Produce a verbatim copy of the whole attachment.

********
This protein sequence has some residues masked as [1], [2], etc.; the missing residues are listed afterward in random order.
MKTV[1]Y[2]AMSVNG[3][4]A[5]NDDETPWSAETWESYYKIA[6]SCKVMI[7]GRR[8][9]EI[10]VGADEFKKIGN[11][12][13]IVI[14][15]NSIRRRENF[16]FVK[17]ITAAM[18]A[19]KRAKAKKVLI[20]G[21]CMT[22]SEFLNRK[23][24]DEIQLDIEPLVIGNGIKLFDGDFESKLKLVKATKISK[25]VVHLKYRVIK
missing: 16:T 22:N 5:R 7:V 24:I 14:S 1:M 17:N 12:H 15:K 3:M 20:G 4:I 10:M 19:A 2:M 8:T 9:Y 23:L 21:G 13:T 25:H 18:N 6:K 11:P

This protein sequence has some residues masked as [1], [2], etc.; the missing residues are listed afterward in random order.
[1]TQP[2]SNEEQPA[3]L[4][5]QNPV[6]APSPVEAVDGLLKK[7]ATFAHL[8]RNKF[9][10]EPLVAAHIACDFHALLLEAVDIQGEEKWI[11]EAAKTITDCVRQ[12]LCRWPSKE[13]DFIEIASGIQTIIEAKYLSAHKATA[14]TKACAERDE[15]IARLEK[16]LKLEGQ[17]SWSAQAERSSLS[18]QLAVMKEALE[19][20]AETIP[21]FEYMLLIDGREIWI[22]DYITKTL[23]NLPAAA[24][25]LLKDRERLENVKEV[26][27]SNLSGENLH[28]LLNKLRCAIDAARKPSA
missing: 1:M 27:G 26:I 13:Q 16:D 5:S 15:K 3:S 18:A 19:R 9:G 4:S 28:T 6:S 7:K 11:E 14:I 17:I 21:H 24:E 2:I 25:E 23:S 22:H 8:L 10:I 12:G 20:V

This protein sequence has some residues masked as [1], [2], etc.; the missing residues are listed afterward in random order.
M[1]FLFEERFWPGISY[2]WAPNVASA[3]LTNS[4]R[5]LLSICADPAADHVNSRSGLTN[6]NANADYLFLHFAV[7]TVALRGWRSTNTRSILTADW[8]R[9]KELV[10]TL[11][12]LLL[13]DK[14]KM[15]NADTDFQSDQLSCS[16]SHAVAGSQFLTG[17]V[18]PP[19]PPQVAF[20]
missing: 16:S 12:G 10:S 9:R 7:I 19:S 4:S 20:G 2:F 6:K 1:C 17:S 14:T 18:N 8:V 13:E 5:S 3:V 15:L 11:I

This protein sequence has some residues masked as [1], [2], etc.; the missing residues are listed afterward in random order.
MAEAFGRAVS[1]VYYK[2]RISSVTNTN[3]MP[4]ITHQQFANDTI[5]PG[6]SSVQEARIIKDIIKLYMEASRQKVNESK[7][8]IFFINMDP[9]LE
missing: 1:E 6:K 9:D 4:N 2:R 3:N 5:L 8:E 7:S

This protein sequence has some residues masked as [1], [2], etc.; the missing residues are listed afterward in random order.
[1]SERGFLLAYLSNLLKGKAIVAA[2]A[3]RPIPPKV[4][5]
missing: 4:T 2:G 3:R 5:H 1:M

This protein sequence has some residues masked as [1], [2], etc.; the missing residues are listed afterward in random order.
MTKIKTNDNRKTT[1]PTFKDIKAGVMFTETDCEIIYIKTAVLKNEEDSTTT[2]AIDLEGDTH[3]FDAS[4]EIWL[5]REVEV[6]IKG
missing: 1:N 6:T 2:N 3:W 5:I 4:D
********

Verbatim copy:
This protein sequence has some residues masked as [1], [2], etc.; the missing residues are listed afterward in random order.
MKTV[1]Y[2]AMSVNG[3][4]A[5]NDDETPWSAETWESYYKIA[6]SCKVMI[7]GRR[8][9]EI[10]VGADEFKKIGN[11][12][13]IVI[14][15]NSIRRRENF[16]FVK[17]ITAAM[18]A[19]KRAKAKKVLI[20]G[21]CMT[22]SEFLNRK[23][24]DEIQLDIEPLVIGNGIKLFDGDFESKLKLVKATKISK[25]VVHLKYRVIK
missing: 16:T 22:N 5:R 7:V 24:I 14:S 1:M 17:N 12:H 15:K 3:M 20:G 4:I 10:M 19:A 2:M 8:T 9:Y 23:L 21:G 13:T 25:H 18:N 6:K 11:P

This protein sequence has some residues masked as [1], [2], etc.; the missing residues are listed afterward in random order.
[1]TQP[2]SNEEQPA[3]L[4][5]QNPV[6]APSPVEAVDGLLKK[7]ATFAHL[8]RNKF[9][10]EPLVAAHIACDFHALLLEAVDIQGEEKWI[11]EAAKTITDCVRQ[12]LCRWPSKE[13]DFIEIASGIQTIIEAKYLSAHKATA[14]TKACAERDE[15]IARLEK[16]LKLEGQ[17]SWSAQAERSSLS[18]QLAVMKEALE[19][20]AETIP[21]FEYMLLIDGREIWI[22]DYITKTL[23]NLPAAA[24][25]LLKDRERLENVKEV[26][27]SNLSGENLH[28]LLNKLRCAIDAARKPSA
missing: 1:M 27:G 26:I 13:Q 16:D 5:S 15:K 3:S 18:A 19:R 9:G 4:S 28:T 6:S 7:K 11:E 14:I 17:I 21:H 24:E 2:I 25:E 23:S 22:H 8:L 10:I 12:G 20:V

This protein sequence has some residues masked as [1], [2], etc.; the missing residues are listed afterward in random order.
M[1]FLFEERFWPGISY[2]WAPNVASA[3]LTNS[4]R[5]LLSICADPAADHVNSRSGLTN[6]NANADYLFLHFAV[7]TVALRGWRSTNTRSILTADW[8]R[9]KELV[10]TL[11][12]LLL[13]DK[14]KM[15]NADTDFQSDQLSCS[16]SHAVAGSQFLTG[17]V[18]PP[19]PPQVAF[20]
missing: 16:S 12:G 10:S 9:R 7:I 19:S 4:S 20:G 2:F 6:K 1:C 17:S 14:T 18:N 8:V 13:E 5:S 3:V 15:L 11:I

This protein sequence has some residues masked as [1], [2], etc.; the missing residues are listed afterward in random order.
MAEAFGRAVS[1]VYYK[2]RISSVTNTN[3]MP[4]ITHQQFANDTI[5]PG[6]SSVQEARIIKDIIKLYMEASRQKVNESK[7][8]IFFINMDP[9]LE
missing: 1:E 6:K 9:D 4:N 2:R 3:N 5:L 8:E 7:S

This protein sequence has some residues masked as [1], [2], etc.; the missing residues are listed afterward in random order.
[1]SERGFLLAYLSNLLKGKAIVAA[2]A[3]RPIPPKV[4][5]
missing: 4:T 2:G 3:R 5:H 1:M

This protein sequence has some residues masked as [1], [2], etc.; the missing residues are listed afterward in random order.
MTKIKTNDNRKTT[1]PTFKDIKAGVMFTETDCEIIYIKTAVLKNEEDSTTT[2]AIDLEGDTH[3]FDAS[4]EIWL[5]REVEV[6]IKG
missing: 1:N 6:T 2:N 3:W 5:I 4:D